Marketing and sales collateral is essential to your company’s success. And for young and small organizations, using Dropbox to store their sales and marketing content becomes a natural choice. Most of us already use Dropbox in our personal lives (and love it). And it is a handy tool for storing your sales and marketing content since it is on the cloud, you can provide mobile access to your sales and customer-facing teams on the go, and keep everyone on the same page when it comes to content.

But things can really go out of hand quickly. You wouldn’t realize, and within few months finding content on Dropbox will be a nightmare. Your sales team will stop using it, and they will start coming to you to request content.

But it doesn’t have to be this bad. Here are some useful tips for managing your sales and marketing content on Dropbox:

Filter Your Content

Not all content in the organization is relevant to your sales team. But in this age of hyper-communication, everyone wants everything to be available to everyone. This strategy backfires. Instead, take a disciplined view of what content is relevant to sales success. Sift away everything else because to your sales team it is NOISE. Following the 80-20 rule, you will realize that 20% of the content is relevant for 80% of the scenarios. Focus on that content then. Don’t try to fit in every piece of content. Start small and then grow your content catalog.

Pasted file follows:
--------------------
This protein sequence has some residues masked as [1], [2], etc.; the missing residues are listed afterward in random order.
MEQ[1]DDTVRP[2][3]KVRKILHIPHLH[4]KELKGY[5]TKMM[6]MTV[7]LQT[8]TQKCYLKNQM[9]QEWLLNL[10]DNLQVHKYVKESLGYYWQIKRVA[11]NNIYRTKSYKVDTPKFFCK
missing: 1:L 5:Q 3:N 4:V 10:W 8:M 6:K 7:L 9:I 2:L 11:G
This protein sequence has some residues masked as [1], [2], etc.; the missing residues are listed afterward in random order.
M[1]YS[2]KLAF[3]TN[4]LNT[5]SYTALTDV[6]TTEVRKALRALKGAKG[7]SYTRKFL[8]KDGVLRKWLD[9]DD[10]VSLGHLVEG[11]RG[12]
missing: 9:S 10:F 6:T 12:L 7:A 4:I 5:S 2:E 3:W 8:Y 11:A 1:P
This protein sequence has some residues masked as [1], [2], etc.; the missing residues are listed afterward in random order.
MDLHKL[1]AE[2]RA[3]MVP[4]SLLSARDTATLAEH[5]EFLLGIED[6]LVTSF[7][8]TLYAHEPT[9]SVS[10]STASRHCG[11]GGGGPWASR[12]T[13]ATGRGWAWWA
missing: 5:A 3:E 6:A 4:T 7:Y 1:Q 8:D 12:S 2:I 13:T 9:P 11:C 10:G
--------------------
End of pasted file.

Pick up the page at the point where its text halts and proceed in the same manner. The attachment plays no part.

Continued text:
Dedicated Folder

Continuing with the idea of filtering, you want to have a dedicated folder on your team’s Dropbox repository to store content. Pick a name for that folder that is easy to identify and stands out. Some easy to identify names that we have seen are:
  • Sales Collateral (or Content)
  • Sales & Marketing Content
  • Sales Enablement
Even better, start that name with a “_.” This way when Dropbox displays the folder list, this dedicated folder will be on the top and not get buried in the midst of all other folders. Make it easy for your audience (sales) to find the folder.